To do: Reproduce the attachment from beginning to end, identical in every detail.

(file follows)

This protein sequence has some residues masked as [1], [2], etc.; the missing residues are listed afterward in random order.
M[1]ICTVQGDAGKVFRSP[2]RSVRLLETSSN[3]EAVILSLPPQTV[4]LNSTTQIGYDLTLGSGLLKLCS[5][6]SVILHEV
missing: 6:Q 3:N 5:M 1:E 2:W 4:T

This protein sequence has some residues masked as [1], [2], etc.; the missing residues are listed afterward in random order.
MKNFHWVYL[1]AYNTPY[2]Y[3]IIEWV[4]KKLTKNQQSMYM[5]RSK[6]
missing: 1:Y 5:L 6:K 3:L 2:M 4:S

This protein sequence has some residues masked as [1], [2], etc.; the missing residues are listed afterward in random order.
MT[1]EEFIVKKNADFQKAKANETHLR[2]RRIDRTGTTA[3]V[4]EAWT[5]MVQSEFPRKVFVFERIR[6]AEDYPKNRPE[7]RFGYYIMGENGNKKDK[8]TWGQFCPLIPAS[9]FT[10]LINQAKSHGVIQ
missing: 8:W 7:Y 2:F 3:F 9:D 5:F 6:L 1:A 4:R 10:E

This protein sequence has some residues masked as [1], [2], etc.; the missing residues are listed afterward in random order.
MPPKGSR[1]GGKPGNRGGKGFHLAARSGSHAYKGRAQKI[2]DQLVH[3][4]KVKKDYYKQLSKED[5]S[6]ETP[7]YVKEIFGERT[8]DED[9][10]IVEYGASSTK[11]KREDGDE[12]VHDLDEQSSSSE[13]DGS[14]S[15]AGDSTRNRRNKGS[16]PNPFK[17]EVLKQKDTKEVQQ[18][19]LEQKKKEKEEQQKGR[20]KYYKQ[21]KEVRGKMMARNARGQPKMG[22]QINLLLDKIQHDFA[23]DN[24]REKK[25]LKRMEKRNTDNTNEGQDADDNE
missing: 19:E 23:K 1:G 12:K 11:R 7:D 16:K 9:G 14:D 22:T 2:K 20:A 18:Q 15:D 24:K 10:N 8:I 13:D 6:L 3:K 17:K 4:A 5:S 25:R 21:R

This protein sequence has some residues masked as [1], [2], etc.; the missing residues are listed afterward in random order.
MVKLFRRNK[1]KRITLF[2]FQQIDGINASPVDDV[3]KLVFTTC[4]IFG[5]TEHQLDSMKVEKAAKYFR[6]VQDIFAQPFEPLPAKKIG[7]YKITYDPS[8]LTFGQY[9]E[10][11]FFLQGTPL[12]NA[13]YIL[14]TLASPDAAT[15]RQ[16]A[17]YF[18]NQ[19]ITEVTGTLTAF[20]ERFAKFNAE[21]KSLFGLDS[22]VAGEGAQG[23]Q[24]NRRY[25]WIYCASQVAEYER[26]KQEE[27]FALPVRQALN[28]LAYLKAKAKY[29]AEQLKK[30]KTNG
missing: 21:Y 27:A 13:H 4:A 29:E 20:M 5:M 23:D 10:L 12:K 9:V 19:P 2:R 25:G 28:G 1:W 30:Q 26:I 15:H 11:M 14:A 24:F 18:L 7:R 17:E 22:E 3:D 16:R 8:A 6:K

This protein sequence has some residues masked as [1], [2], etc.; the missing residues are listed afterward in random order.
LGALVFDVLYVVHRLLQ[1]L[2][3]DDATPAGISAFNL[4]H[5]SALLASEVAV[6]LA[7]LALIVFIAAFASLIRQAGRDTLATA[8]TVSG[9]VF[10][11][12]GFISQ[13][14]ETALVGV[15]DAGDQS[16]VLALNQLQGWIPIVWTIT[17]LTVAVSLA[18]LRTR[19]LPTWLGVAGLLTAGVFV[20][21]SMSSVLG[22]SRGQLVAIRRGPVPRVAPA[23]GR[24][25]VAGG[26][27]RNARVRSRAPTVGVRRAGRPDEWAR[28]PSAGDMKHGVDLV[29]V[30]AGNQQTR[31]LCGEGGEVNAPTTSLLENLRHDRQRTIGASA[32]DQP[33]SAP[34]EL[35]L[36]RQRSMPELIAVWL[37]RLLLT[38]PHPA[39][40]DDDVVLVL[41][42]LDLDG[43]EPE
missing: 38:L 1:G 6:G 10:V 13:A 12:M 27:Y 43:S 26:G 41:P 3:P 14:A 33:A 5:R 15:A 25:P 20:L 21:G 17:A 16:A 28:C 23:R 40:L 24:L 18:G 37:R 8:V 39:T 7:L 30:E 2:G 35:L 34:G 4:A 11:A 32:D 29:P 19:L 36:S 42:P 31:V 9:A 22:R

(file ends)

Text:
This protein sequence has some residues masked as [1], [2], etc.; the missing residues are listed afterward in random order.
M[1]ICTVQGDAGKVFRSP[2]RSVRLLETSSN[3]EAVILSLPPQTV[4]LNSTTQIGYDLTLGSGLLKLCS[5][6]SVILHEV
missing: 6:Q 3:N 5:M 1:E 2:W 4:T

This protein sequence has some residues masked as [1], [2], etc.; the missing residues are listed afterward in random order.
MKNFHWVYL[1]AYNTPY[2]Y[3]IIEWV[4]KKLTKNQQSMYM[5]RSK[6]
missing: 1:Y 5:L 6:K 3:L 2:M 4:S

This protein sequence has some residues masked as [1], [2], etc.; the missing residues are listed afterward in random order.
MT[1]EEFIVKKNADFQKAKANETHLR[2]RRIDRTGTTA[3]V[4]EAWT[5]MVQSEFPRKVFVFERIR[6]AEDYPKNRPE[7]RFGYYIMGENGNKKDK[8]TWGQFCPLIPAS[9]FT[10]LINQAKSHGVIQ
missing: 8:W 7:Y 2:F 3:F 9:D 5:F 6:L 1:A 4:R 10:E

This protein sequence has some residues masked as [1], [2], etc.; the missing residues are listed afterward in random order.
MPPKGSR[1]GGKPGNRGGKGFHLAARSGSHAYKGRAQKI[2]DQLVH[3][4]KVKKDYYKQLSKED[5]S[6]ETP[7]YVKEIFGERT[8]DED[9][10]IVEYGASSTK[11]KREDGDE[12]VHDLDEQSSSSE[13]DGS[14]S[15]AGDSTRNRRNKGS[16]PNPFK[17]EVLKQKDTKEVQQ[18][19]LEQKKKEKEEQQKGR[20]KYYKQ[21]KEVRGKMMARNARGQPKMG[22]QINLLLDKIQHDFA[23]DN[24]REKK[25]LKRMEKRNTDNTNEGQDADDNE
missing: 19:E 23:K 1:G 12:K 11:R 7:D 16:K 9:G 14:D 22:T 2:K 20:A 18:Q 15:D 24:K 10:N 8:I 13:D 6:L 3:K 17:K 4:A 5:S 25:R 21:R

This protein sequence has some residues masked as [1], [2], etc.; the missing residues are listed afterward in random order.
MVKLFRRNK[1]KRITLF[2]FQQIDGINASPVDDV[3]KLVFTTC[4]IFG[5]TEHQLDSMKVEKAAKYFR[6]VQDIFAQPFEPLPAKKIG[7]YKITYDPS[8]LTFGQY[9]E[10][11]FFLQGTPL[12]NA[13]YIL[14]TLASPDAAT[15]RQ[16]A[17]YF[18]NQ[19]ITEVTGTLTAF[20]ERFAKFNAE[21]KSLFGLDS[22]VAGEGAQG[23]Q[24]NRRY[25]WIYCASQVAEYER[26]KQEE[27]FALPVRQALN[28]LAYLKAKAKY[29]AEQLKK[30]KTNG
missing: 21:Y 27:A 13:H 4:A 29:E 20:M 5:M 23:D 10:L 12:K 9:V 19:P 2:R 25:G 28:G 1:W 30:Q 26:I 15:H 11:M 14:A 24:F 18:L 7:R 17:E 22:E 3:D 16:R 8:A 6:K

This protein sequence has some residues masked as [1], [2], etc.; the missing residues are listed afterward in random order.
LGALVFDVLYVVHRLLQ[1]L[2][3]DDATPAGISAFNL[4]H[5]SALLASEVAV[6]LA[7]LALIVFIAAFASLIRQAGRDTLATA[8]TVSG[9]VF[10][11][12]GFISQ[13][14]ETALVGV[15]DAGDQS[16]VLALNQLQGWIPIVWTIT[17]LTVAVSLA[18]LRTR[19]LPTWLGVAGLLTAGVFV[20][21]SMSSVLG[22]SRGQLVAIRRGPVPRVAPA[23]GR[24][25]VAGG[26][27]RNARVRSRAPTVGVRRAGRPDEWAR[28]PSAGDMKHGVDLV[29]V[30]AGNQQTR[31]LCGEGGEVNAPTTSLLENLRHDRQRTIGASA[32]DQP[33]SAP[34]EL[35]L[36]RQRSMPELIAVWL[37]RLLLT[38]PHPA[39][40]DDDVVLVL[41][42]LDLDG[43]EPE
missing: 38:L 1:G 6:G 10:V 13:A 12:M 27:Y 43:S 26:G 41:P 3:P 14:A 33:A 5:R 15:A 25:P 20:L 21:G 17:A 16:A 28:C 23:R 40:L 24:L 18:G 37:R 8:V 39:T 7:L 30:E 2:G 35:L 34:G 4:A 11:A 32:D 29:P 19:L 36:S 42:P 31:V 9:A 22:R